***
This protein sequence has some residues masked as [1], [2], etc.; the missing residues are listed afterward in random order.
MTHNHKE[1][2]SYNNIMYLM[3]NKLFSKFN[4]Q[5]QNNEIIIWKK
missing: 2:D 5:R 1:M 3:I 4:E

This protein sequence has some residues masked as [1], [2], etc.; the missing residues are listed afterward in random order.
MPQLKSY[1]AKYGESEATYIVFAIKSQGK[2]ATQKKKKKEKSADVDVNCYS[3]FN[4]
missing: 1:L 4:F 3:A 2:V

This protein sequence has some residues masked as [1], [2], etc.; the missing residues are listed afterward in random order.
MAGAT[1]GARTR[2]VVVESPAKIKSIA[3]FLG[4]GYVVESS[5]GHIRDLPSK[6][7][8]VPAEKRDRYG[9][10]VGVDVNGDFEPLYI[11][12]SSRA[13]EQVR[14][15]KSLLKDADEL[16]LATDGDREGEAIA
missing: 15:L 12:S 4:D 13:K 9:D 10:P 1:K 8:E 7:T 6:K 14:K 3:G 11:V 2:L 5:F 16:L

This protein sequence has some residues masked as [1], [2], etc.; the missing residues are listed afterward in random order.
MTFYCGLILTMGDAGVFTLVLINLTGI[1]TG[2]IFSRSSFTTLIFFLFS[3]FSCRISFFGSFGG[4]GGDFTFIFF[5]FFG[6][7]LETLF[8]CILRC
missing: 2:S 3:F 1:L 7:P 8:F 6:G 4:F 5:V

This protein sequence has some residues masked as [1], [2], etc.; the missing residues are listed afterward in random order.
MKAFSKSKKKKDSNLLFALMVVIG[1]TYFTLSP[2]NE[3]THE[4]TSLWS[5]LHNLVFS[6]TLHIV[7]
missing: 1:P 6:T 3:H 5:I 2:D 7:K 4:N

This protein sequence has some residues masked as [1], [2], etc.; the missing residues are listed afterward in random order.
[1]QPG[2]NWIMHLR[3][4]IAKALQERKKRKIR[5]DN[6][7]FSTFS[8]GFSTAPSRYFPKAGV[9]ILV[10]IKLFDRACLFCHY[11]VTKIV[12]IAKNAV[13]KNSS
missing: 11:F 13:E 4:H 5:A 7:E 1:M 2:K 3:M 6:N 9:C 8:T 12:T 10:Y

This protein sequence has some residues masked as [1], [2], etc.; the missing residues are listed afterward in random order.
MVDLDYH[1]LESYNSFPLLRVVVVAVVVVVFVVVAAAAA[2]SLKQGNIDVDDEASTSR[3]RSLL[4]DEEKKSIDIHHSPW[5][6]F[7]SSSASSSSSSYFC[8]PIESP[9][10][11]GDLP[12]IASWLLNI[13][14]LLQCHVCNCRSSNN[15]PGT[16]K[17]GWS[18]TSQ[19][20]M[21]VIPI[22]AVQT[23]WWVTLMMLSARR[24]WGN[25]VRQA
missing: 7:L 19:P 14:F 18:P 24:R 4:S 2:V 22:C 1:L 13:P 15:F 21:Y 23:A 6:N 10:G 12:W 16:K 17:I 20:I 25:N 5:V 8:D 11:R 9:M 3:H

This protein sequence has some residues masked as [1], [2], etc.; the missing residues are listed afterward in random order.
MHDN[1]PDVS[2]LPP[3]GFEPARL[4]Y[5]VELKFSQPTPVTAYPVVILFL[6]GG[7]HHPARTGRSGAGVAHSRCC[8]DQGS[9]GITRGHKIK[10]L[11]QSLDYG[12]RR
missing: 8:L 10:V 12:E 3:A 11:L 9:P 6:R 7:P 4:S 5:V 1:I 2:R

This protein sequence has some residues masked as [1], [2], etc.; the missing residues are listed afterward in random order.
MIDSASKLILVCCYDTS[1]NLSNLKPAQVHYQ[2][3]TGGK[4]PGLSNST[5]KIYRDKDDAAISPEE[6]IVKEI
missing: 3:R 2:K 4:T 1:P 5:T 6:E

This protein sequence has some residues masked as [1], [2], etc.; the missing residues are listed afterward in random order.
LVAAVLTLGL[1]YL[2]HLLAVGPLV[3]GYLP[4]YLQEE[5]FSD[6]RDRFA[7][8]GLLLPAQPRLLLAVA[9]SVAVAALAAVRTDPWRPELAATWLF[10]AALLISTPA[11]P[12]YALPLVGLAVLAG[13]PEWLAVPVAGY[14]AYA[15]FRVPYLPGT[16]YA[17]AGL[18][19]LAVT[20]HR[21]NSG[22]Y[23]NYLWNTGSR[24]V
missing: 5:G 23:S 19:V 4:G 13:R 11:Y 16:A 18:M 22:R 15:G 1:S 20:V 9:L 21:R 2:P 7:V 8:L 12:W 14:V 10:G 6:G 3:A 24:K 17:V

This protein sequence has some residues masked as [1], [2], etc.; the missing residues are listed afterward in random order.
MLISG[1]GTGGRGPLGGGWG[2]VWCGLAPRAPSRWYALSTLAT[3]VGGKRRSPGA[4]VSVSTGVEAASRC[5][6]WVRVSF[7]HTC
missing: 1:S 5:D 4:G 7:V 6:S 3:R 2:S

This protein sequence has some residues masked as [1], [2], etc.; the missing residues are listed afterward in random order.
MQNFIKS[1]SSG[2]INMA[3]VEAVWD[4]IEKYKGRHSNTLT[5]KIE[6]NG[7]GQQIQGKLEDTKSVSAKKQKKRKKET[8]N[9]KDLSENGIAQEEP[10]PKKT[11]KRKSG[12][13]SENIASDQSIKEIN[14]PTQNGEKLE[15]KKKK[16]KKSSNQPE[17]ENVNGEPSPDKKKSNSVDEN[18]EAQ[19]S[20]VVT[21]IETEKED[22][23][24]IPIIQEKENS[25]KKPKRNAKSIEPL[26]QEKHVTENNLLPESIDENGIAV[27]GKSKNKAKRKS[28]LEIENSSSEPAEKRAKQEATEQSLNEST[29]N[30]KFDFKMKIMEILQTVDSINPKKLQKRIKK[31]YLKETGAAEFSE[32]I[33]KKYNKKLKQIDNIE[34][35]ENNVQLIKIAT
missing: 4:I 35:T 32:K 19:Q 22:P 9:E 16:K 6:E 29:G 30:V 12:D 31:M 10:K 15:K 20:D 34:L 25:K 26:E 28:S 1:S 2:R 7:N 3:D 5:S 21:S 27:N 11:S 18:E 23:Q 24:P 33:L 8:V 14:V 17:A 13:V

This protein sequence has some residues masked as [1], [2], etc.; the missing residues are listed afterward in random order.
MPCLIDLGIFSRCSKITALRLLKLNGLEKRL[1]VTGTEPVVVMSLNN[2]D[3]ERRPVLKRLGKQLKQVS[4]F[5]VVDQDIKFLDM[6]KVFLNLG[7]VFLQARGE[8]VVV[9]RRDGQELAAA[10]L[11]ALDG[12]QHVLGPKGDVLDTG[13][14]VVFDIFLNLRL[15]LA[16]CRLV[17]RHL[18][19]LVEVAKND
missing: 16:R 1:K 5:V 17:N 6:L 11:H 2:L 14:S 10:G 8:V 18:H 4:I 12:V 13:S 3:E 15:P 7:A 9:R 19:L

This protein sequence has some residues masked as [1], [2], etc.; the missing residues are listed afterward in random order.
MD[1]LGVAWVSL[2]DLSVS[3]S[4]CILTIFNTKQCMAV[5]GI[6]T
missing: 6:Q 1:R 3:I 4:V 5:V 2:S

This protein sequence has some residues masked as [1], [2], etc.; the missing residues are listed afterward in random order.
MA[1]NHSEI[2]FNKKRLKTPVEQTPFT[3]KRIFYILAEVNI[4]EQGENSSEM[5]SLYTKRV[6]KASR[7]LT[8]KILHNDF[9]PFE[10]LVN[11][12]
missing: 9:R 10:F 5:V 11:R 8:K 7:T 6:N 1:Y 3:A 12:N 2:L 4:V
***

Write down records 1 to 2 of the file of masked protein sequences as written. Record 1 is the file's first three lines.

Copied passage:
This protein sequence has some residues masked as [1], [2], etc.; the missing residues are listed afterward in random order.
MTHNHKE[1][2]SYNNIMYLM[3]NKLFSKFN[4]Q[5]QNNEIIIWKK
missing: 2:D 5:R 1:M 3:I 4:E

This protein sequence has some residues masked as [1], [2], etc.; the missing residues are listed afterward in random order.
MPQLKSY[1]AKYGESEATYIVFAIKSQGK[2]ATQKKKKKEKSADVDVNCYS[3]FN[4]
missing: 1:L 4:F 3:A 2:V